alogia


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Related to alogia: Affective flattening

a·lo·gi·a

(ă-lō'jē-ă),
1. Synonym(s): aphasia
2. Inability to speak due to mental deficiency or a manifestation of dementia.
[G. a- priv. + logos, speech]

alogia

A feature of schizophrenia characterised by poverty of speech and/or speech content, blocking, or latency of response. Typically, a patient gives brief and concrete replies to questions and restriction in the amount of spontaneous speech (poverty of speech); sometimes the speech is adequate in amount but conveys little information because it is overly concrete or abstract, repetitive or stereotyped (poverty of content).

a·lo·gi·a

(ă-lō'jē-ă)
1. Synonym(s): aphasia.
2. Inability to speak due to mental deficiency or an episode of dementia.
[G. a- priv. + logos, speech]

alogia

(ā″lō′j(ē-)ă) [ a- + -logia]
1. Complete speechlessness.
2. Poverty of speech. It is one of the "negative symptoms" of schizophrenia.
References in periodicals archive ?
Becker et Alogia is associated with --Each participant al.
Scale for the Assessment of Negative Symptoms (SANS): Developed by Anderasen (27), this test consists of 5 domains: flattening of effect, alogia, avulsion, anhedonia, and attention deficit, with 25 symptoms arranged under the different domains.
In the second story line, there is a middle-aged courtier, Parabolano, who fancies himself in love and is tricked by his servant Rosso and a ruffian named Alogia into believing that he will have a tryst with his beloved Madonna Laura, impersonated by Togna, the baker's wife.
Diagnosed based on two (or more) of the following, each present for a significant portion of time during a one-month period (or less if successfully treated): bizarre delusions; hallucinations; disorganized speech (frequent derailment or incoherence); grossly disorganized or catatonic behavior; negative symptoms, i.e., affective flattening, alogia, or avolition; social or occupational dysfunction; continuous signs of disturbance for at least six months, which can include prodromal and residual periods; and not due to substance use or medical condition.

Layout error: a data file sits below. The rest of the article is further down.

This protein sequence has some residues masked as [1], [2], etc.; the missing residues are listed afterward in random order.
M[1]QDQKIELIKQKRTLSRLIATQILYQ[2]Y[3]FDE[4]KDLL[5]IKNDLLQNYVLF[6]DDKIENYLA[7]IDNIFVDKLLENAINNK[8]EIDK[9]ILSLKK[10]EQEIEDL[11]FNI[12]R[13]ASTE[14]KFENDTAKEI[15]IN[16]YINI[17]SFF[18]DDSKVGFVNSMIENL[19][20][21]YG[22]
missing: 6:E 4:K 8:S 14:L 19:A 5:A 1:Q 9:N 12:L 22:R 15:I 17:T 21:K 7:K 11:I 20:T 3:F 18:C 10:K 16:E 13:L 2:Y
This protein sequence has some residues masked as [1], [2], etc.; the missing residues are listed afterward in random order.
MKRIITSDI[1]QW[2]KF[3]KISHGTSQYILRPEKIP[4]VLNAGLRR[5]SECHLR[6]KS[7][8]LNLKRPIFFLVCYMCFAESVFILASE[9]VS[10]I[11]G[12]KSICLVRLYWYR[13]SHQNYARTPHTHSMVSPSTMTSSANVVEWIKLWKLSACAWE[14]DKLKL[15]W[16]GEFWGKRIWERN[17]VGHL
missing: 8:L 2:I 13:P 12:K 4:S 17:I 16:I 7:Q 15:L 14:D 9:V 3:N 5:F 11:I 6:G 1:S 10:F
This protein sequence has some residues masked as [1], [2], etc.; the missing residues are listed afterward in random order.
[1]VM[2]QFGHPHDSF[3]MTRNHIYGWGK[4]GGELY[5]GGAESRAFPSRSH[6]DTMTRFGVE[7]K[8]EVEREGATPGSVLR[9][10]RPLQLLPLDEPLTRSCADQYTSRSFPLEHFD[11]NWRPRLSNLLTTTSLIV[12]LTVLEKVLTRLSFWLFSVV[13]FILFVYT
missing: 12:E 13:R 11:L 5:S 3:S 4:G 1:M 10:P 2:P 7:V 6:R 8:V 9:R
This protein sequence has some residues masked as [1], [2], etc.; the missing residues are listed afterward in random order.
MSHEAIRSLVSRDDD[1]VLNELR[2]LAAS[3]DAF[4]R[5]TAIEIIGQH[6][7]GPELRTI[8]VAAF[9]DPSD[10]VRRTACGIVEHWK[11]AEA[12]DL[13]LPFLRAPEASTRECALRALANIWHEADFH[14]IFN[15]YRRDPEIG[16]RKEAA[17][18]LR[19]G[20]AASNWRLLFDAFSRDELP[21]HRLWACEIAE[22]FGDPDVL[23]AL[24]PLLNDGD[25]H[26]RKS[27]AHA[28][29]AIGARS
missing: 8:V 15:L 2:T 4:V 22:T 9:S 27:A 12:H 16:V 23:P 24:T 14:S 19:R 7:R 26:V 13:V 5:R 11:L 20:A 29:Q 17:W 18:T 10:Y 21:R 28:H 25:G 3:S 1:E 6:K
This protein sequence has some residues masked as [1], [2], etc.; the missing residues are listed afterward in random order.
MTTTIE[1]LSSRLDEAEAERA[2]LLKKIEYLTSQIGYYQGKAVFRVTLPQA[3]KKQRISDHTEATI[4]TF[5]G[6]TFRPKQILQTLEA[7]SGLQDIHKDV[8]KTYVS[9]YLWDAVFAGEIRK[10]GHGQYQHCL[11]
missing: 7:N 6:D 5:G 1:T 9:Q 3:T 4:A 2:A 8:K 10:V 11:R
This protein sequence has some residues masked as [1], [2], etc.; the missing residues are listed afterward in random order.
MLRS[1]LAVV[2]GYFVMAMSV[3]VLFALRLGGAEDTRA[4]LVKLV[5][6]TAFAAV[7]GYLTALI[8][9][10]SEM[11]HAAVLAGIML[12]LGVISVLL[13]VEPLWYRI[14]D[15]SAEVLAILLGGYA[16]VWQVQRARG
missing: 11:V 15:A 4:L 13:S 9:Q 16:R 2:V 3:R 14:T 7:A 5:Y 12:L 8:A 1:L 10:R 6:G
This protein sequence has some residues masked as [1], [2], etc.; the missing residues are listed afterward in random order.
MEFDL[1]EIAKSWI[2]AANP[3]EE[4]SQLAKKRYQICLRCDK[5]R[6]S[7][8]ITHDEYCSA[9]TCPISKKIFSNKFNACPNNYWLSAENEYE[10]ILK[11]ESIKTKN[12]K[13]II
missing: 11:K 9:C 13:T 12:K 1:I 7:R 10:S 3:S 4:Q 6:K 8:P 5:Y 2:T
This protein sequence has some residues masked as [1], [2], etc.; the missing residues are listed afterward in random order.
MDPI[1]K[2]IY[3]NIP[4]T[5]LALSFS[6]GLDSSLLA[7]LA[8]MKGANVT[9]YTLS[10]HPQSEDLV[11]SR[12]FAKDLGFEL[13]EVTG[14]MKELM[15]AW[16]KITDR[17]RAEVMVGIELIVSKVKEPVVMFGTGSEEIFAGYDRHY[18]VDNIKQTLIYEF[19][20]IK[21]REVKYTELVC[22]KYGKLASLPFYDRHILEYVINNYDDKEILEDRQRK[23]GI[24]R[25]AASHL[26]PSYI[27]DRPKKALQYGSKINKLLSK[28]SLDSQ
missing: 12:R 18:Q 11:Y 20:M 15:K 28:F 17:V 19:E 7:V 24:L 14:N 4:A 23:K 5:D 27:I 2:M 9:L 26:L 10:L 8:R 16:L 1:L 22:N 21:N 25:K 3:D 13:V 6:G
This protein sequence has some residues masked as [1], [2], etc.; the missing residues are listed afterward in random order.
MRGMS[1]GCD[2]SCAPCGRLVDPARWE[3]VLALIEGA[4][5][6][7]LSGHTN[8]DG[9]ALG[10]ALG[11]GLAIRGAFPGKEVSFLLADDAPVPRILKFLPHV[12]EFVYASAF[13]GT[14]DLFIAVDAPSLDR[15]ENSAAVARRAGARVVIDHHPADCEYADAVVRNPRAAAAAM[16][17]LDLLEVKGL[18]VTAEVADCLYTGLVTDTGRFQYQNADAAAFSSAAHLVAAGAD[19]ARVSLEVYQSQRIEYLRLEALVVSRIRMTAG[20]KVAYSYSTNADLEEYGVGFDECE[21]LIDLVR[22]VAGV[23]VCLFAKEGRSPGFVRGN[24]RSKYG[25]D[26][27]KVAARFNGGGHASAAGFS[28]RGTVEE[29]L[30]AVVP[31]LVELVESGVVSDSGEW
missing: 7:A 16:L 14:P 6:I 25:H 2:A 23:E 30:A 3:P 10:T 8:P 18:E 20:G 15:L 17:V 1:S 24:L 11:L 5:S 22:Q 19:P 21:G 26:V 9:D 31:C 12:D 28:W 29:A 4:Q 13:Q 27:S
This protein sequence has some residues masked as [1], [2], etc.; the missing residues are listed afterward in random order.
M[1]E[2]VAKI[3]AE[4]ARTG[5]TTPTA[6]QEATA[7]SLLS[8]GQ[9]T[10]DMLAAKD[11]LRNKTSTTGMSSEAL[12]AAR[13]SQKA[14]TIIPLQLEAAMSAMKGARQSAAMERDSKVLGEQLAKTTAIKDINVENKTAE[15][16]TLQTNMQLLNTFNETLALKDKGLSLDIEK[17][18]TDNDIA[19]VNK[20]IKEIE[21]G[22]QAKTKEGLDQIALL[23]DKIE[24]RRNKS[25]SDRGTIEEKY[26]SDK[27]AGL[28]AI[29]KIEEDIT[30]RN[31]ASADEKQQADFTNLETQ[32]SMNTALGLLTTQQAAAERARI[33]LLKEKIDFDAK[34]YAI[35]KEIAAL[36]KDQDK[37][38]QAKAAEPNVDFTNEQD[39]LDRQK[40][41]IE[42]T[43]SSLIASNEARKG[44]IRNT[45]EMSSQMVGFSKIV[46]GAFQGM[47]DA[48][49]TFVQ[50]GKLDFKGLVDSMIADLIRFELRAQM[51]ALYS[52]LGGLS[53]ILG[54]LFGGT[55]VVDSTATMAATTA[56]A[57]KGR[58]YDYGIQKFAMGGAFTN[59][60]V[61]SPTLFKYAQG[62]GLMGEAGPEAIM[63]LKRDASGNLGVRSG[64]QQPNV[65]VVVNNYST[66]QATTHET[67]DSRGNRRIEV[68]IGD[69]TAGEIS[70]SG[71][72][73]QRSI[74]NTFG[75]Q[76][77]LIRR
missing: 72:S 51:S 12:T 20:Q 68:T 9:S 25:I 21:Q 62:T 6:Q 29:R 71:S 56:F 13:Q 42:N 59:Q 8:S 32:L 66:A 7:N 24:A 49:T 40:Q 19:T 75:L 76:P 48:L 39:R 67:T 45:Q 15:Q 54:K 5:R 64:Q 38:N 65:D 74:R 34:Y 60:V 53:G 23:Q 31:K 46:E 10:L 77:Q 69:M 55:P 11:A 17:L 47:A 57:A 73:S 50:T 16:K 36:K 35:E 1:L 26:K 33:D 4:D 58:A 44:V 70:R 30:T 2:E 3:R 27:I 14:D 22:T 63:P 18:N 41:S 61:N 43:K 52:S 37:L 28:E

Negative symptoms include alogia, flattened affect, anhedonia and avolition.
Even though they are able to identify differences of up to six standard deviations when comparing negative symptoms of patients and controls (Emmerson et al., 2009), they are relatively insensitive to changes in the patient's condition and they induce response biases that make it difficult for even trained evaluators to notice specific aspects of behavior related to alogia and blunted affect within the patient's speech (Alpert, Shaw, Pouget, & Lim, 2002).
Positive symptoms include delusions, hallucinations and paranoia, while negative symptoms include affect flatting (lack of emotion), alogia (lack of speech), anhedonia (lack of pleasure) and avolition (lack of motivation).
Consequently, there is little success in simulating the speech abnormalities found in disorganized schizophrenic thought: derailment, loose associations, tangentiality, neologisms, circumstantiality, alogia, and incoherence (APA, 2013; Maxmen & Ward, 1995; Resnick & Knoll, 2008).